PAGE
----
Influence of stratification on mixing

A wind stress is applied to the surface of a stratified and a non-stratified tank to cause mixing.

This is an experiment that Martin and I ran at the JuniorAkademie this summer, but since I posted soooo much back than (just look for the tag “JuniorAkademie” to get an impression of what we did) I feel it never got the attention it deserves. So here we go again! :-)

We ran two experiments, one after the other.

In the first one, we took a tank full of freshwater, added dye droplets and switched on a hair dryer to force mixing through the wind stress. After about a minute, the tank was fully mixed.

In the second experiment, we created a salt stratification: salt water with approximately 35 psu, and freshwater. We then added the dye droplets. The droplets never penetrated into the salty layer but instead layered in at the interface between the two layers. We then added the wind stress.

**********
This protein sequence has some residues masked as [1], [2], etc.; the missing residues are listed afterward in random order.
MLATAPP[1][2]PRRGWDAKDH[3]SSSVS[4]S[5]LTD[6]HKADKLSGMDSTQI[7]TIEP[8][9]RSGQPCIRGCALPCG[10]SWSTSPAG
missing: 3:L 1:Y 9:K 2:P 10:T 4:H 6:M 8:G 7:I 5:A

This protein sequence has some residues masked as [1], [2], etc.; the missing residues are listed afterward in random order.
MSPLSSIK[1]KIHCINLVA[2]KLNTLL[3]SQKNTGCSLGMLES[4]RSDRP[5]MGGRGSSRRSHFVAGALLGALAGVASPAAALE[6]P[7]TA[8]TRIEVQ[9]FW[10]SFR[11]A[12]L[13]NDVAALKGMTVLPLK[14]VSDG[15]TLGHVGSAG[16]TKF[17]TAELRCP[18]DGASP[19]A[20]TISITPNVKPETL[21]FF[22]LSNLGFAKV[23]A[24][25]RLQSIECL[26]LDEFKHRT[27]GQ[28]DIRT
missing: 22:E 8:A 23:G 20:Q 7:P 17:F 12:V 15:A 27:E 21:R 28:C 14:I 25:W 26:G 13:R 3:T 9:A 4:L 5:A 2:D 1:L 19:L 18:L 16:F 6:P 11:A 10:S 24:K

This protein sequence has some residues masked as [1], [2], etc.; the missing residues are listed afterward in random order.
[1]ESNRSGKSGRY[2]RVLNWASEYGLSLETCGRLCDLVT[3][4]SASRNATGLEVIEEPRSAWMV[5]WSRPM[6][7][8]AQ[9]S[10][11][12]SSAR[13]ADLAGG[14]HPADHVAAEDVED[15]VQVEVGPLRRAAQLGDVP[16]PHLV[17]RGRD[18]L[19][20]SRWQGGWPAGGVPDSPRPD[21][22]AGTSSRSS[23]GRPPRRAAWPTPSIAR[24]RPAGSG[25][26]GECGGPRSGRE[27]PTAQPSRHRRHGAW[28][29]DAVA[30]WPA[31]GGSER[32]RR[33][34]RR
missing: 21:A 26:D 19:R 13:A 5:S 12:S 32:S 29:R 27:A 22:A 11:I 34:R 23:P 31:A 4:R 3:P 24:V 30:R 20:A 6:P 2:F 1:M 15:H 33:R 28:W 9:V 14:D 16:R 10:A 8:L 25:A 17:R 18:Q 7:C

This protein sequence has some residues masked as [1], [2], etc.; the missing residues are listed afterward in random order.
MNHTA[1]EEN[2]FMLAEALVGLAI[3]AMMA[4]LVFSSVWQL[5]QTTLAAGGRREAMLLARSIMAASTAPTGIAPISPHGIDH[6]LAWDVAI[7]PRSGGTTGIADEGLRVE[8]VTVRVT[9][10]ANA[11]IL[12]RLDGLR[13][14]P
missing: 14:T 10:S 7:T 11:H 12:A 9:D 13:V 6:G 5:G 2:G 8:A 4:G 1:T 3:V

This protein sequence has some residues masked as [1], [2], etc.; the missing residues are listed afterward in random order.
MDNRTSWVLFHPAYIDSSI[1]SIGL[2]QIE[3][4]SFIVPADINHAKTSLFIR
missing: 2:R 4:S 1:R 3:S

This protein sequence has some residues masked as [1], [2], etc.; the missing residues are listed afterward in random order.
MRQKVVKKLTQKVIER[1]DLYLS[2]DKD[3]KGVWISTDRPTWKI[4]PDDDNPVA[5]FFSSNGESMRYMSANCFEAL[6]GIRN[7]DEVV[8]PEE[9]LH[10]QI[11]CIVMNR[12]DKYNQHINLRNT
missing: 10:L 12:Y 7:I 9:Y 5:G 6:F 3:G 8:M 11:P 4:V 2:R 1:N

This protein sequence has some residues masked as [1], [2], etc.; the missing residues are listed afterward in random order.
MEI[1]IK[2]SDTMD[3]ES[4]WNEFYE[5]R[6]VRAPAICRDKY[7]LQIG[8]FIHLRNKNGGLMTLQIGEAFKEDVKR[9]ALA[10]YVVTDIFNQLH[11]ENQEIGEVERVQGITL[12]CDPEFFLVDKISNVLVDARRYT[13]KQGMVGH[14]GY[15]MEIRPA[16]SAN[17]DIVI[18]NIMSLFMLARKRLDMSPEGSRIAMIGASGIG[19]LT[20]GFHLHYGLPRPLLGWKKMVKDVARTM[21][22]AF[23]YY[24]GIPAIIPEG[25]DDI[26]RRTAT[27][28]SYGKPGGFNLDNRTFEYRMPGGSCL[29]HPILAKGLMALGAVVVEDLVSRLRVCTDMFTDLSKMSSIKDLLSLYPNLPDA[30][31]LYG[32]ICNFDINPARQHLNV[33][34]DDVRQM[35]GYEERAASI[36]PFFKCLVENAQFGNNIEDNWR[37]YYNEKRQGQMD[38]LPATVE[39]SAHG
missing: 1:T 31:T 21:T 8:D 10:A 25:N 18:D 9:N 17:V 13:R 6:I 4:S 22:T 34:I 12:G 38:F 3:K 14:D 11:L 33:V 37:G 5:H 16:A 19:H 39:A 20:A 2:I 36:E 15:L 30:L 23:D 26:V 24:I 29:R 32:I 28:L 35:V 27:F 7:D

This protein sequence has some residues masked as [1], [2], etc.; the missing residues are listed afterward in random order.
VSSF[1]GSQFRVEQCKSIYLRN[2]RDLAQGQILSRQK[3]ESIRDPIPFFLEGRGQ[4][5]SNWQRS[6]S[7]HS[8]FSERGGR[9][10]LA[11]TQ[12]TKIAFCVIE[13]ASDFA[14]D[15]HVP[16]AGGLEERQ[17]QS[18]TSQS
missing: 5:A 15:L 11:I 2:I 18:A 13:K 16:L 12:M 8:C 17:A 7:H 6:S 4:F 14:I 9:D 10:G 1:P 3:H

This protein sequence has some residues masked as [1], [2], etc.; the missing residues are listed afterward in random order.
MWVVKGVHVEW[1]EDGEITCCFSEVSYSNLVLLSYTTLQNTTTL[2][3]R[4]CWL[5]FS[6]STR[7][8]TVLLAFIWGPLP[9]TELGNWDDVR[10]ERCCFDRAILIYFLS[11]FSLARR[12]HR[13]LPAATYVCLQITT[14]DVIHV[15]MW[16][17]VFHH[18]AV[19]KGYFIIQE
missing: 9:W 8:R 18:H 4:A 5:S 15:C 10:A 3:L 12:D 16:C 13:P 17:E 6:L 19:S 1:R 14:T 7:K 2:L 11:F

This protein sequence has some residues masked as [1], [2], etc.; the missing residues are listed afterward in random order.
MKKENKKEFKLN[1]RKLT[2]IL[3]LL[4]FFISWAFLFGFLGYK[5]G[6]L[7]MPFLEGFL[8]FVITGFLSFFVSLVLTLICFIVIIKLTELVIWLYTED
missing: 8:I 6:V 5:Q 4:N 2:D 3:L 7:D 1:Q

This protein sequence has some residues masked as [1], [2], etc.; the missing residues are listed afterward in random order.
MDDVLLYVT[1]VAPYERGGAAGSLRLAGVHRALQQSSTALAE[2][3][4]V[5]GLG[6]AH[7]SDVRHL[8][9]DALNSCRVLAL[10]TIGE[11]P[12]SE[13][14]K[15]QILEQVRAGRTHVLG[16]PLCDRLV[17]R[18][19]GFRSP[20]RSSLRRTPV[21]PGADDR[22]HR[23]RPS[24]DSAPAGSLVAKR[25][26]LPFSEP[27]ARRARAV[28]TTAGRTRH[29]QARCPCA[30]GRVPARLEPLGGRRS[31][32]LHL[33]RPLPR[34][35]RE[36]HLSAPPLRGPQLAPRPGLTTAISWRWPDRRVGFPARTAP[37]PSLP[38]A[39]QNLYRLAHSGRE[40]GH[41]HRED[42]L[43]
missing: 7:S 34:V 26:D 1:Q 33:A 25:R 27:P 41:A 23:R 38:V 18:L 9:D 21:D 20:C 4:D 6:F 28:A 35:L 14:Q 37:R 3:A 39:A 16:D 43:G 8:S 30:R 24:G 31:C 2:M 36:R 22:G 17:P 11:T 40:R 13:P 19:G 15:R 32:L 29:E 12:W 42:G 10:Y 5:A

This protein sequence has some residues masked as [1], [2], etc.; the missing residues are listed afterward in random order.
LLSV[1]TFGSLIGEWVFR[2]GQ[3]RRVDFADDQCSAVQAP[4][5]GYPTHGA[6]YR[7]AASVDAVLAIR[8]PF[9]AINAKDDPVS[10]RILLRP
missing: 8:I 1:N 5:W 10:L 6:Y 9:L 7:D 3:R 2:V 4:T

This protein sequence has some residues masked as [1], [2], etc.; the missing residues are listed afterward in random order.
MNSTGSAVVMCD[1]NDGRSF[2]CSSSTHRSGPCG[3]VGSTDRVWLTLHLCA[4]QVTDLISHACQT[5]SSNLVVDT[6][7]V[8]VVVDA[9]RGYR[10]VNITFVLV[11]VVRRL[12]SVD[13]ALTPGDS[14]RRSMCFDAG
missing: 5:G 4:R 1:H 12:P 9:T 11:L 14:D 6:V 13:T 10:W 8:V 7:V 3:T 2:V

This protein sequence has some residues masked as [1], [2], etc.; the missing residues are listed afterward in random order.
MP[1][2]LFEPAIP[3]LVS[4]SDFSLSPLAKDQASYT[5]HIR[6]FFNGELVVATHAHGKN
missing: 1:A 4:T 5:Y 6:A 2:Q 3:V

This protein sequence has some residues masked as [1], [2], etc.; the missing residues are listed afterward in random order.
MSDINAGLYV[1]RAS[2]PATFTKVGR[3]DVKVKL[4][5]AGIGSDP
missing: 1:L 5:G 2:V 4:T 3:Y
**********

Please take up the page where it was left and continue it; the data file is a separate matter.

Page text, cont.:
After a minute, the surface layer was well mixed, but there was no mixing penetrating into the bottom layer. To fully mix the whole depth, the wind forcing ran for 86 minutes (and I am proud to report that my hair dryer survived this ordeal!).

Mixing in a non-stratified tank (left) and in a stratified tank (right). See the stop watch at the bottom of the panels for an impression of the time scales involved!

This is a great demonstration of how mixing is inhibited by stratification. We had been expecting to see a difference, but we were really surprised that the difference was so large. I started the experiment an hour before a meeting we had to attend, but then obviously couldn’t leave on time, because I could neither stop the experiment (seriously! How could I have stopped?) nor leave the hair dryer running while I wasn’t in the room.

Watch a short movie below and a movie containing the full time lapse even further down!


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